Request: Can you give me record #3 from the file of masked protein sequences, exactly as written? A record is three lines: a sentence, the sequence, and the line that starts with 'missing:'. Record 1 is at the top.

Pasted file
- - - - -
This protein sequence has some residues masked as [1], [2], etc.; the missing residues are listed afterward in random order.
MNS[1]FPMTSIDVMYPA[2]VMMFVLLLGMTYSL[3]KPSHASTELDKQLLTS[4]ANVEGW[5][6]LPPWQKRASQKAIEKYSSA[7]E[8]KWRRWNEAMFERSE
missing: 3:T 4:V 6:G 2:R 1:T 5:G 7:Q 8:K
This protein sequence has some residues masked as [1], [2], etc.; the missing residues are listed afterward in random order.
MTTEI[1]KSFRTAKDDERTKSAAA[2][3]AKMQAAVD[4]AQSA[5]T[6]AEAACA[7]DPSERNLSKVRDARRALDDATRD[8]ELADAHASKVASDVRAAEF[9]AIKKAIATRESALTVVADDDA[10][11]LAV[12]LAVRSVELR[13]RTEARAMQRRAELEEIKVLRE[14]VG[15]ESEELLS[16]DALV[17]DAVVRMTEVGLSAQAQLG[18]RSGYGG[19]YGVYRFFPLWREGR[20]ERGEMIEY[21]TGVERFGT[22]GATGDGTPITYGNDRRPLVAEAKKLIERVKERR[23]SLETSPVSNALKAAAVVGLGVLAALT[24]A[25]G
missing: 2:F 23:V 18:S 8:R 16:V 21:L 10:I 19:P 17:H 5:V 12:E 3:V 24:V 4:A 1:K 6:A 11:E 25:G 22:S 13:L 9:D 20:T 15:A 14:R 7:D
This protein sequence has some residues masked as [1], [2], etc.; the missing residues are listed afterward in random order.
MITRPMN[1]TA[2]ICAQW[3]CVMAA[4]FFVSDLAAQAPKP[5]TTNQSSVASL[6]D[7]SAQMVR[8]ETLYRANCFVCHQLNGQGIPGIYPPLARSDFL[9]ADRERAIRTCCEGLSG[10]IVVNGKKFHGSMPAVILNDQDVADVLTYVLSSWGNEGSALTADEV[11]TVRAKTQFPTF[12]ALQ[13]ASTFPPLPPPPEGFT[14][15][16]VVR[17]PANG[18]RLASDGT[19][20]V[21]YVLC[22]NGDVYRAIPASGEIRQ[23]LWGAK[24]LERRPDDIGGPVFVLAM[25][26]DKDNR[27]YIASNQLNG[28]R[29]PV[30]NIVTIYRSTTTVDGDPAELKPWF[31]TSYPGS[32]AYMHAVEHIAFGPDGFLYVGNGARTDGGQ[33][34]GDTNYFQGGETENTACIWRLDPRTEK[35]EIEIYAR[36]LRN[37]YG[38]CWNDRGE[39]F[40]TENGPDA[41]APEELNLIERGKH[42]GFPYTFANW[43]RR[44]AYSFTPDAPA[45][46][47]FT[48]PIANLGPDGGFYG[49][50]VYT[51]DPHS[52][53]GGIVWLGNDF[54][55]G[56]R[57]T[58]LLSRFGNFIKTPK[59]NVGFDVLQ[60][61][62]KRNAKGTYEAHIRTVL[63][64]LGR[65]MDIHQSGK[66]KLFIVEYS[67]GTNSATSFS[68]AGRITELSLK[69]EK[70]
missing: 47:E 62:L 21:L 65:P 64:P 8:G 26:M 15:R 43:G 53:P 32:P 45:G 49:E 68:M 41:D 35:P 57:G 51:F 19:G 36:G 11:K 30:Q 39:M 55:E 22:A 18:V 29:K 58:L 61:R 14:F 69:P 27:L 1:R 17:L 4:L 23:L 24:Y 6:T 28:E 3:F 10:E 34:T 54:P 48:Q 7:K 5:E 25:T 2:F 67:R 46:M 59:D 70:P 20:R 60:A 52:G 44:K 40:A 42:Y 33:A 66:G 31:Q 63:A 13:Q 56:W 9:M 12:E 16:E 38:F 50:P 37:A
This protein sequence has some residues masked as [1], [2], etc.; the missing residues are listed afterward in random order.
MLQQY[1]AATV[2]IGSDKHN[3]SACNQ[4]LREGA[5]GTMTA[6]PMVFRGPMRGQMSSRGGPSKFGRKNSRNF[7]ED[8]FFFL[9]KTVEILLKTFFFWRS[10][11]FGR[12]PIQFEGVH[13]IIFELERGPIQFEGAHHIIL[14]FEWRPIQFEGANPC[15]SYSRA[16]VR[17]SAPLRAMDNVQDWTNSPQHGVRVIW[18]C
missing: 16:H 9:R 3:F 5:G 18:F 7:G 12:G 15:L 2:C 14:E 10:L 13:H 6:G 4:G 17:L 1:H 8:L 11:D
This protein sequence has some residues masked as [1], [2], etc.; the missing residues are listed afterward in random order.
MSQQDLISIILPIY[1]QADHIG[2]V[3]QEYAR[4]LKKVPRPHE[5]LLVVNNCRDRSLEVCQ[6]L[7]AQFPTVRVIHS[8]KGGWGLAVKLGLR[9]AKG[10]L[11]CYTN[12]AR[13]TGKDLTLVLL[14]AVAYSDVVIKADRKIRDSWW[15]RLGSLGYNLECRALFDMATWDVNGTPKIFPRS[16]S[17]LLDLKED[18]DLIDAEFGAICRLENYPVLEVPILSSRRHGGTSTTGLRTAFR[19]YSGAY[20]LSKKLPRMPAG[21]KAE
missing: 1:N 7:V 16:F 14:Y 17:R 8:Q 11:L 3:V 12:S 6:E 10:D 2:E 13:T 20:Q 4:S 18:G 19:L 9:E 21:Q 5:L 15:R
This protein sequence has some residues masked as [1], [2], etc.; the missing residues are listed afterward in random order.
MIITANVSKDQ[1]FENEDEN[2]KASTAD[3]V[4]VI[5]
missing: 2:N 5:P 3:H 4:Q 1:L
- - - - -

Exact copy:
This protein sequence has some residues masked as [1], [2], etc.; the missing residues are listed afterward in random order.
MITRPMN[1]TA[2]ICAQW[3]CVMAA[4]FFVSDLAAQAPKP[5]TTNQSSVASL[6]D[7]SAQMVR[8]ETLYRANCFVCHQLNGQGIPGIYPPLARSDFL[9]ADRERAIRTCCEGLSG[10]IVVNGKKFHGSMPAVILNDQDVADVLTYVLSSWGNEGSALTADEV[11]TVRAKTQFPTF[12]ALQ[13]ASTFPPLPPPPEGFT[14][15][16]VVR[17]PANG[18]RLASDGT[19][20]V[21]YVLC[22]NGDVYRAIPASGEIRQ[23]LWGAK[24]LERRPDDIGGPVFVLAM[25][26]DKDNR[27]YIASNQLNG[28]R[29]PV[30]NIVTIYRSTTTVDGDPAELKPWF[31]TSYPGS[32]AYMHAVEHIAFGPDGFLYVGNGARTDGGQ[33][34]GDTNYFQGGETENTACIWRLDPRTEK[35]EIEIYAR[36]LRN[37]YG[38]CWNDRGE[39]F[40]TENGPDA[41]APEELNLIERGKH[42]GFPYTFANW[43]RR[44]AYSFTPDAPA[45][46][47]FT[48]PIANLGPDGGFYG[49][50]VYT[51]DPHS[52][53]GGIVWLGNDF[54][55]G[56]R[57]T[58]LLSRFGNFIKTPK[59]NVGFDVLQ[60][61][62]KRNAKGTYEAHIRTVL[63][64]LGR[65]MDIHQSGK[66]KLFIVEYS[67]GTNSATSFS[68]AGRITELSLK[69]EK[70]
missing: 47:E 62:L 21:L 65:P 64:P 8:G 26:M 15:R 43:G 53:P 32:P 45:G 49:E 68:M 41:D 35:P 57:G 51:F 19:G 36:G 11:K 30:Q 39:M 55:E 22:A 18:V 29:K 58:L 61:R 14:F 69:P 27:L 1:R 17:L 4:L 23:L 24:Y 6:T 28:E 3:F 10:E 34:T 54:P 48:Q 7:K 5:E 25:T 2:F 67:R 46:M 59:D 70:P 20:R 60:A 52:G 44:K 40:A 42:Y 33:A 66:G 31:Q 63:A 13:Q 56:W 9:M 12:E 16:E 38:F 50:P 37:A